The sound of a door sliding open was what made Donovan open his eyes, blinking at the darkening sky and looking over at the neighboring balcony. The woman there smiled at him, tucking back a piece of brown hair.

“Hey, Don,” she greeted him and Donovan pushed himself up in the chair slightly, sweeping back his hair again.

“Char,” he replied, green eyes avoiding hers and turning back to the horizon.

“Any word from home?” she asked casually, and Donovan glanced her way. Her expression was sympathetic as though she understood, but Donovan wondered how many people actually did understand and why they always had to pretend.

A breakup was a breakup, plain and simple. He wasn’t running away. If anything, it was the other way around but there was nothing he could do about it.

“No,” he said finally, fingers closing around the arms of the chair, mind halfway between getting up and staying put.

Charlotte had that look that Donovan had seen a hundred times in the past month and his patience was wearing thin. He didn’t want anyone’s pity.

The plant on Charlotte’s balcony was yellowing and starting to keel over on itself. In the mornings, Donovan had seen a bird pecking at it curiously as if hoping it was edible. He was fairly sure it wasn’t.

“It could still happen,” Charlotte started, and it was her words that propelled Donovan up out of his chair, the soles of his feet burning on the concrete. “Don’t give up ho—”

“I have some work to do,” Donovan interrupted, turning to the door, and the cat meowed again.

He didn’t need anyone to tell him it was just a matter of time or that the phone call would come. It wasn’t coming and he wasn’t fooling himself.

“Oh, okay,” Charlotte replied, and if there was one thing Donovan was glad of, it was that he’d finally gotten neighbors who knew when to butt out. “Have a good night.”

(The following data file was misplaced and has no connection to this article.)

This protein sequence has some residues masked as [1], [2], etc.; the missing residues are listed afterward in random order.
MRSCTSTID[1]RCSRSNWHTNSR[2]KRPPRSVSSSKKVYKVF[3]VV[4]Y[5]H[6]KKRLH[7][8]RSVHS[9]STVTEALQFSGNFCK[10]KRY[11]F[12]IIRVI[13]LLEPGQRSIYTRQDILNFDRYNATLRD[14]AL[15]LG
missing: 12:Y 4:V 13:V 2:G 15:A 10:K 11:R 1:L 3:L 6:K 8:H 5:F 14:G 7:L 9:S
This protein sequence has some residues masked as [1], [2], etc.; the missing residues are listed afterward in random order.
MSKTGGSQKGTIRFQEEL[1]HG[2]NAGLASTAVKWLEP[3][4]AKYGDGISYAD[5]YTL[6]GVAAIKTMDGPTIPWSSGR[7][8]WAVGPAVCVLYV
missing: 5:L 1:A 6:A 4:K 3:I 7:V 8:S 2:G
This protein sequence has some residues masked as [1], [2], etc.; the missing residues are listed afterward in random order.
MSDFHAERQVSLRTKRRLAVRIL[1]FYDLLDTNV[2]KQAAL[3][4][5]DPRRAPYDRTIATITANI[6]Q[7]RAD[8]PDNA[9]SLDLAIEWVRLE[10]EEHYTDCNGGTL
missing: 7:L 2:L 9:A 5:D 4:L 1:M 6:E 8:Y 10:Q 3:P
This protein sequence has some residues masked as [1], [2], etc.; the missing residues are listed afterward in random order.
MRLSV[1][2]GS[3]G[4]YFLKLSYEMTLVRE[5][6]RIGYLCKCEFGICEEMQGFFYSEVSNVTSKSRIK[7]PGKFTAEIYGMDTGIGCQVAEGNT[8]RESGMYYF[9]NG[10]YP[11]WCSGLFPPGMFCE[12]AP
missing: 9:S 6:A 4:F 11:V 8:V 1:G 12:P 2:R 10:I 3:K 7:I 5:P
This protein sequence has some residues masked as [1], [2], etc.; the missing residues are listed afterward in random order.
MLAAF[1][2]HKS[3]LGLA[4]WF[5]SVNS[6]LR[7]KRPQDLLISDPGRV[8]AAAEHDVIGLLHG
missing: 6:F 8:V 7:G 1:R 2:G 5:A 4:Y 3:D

Donovan nodded and slid open the door. The cat immediately tried to leap out but Donovan grabbed her around the middle and pulled her back in.

“Ah, ah, Chutney,” he reprimanded her, dropping her back on the carpet, the door shut behind him. “You’d fry out there.”

Glancing back out the window, he sighed. The blue had spread, reaching up to the tips of the Saguaro. If he pressed his hand against the glass, he could almost feel the heat melting through, but the air-conditioning blew hard enough to ruffle his hair and he dropped his hand.

The cat rubbed up against his leg, meowing again and peering up through wide, yellow eyes.

“You know why I don’t hear anything from home?” he asked, heading for the kitchen, and Chutney trotted after, tail held high behind her. Rummaging in the pantry, he came out with a can of cat food. He glanced down at the cat winding around his legs and licking her lips. He grabbed the can opener. “Because this is home now.”

The cat didn’t react, only meowing louder as he set down the dish.

This was home now, he told himself, watching the cat gorge herself. He said it but that didn’t stop him from checking his phone as he turned away and left to his bedroom as the last rays of sun dipped and vanished over the horizon.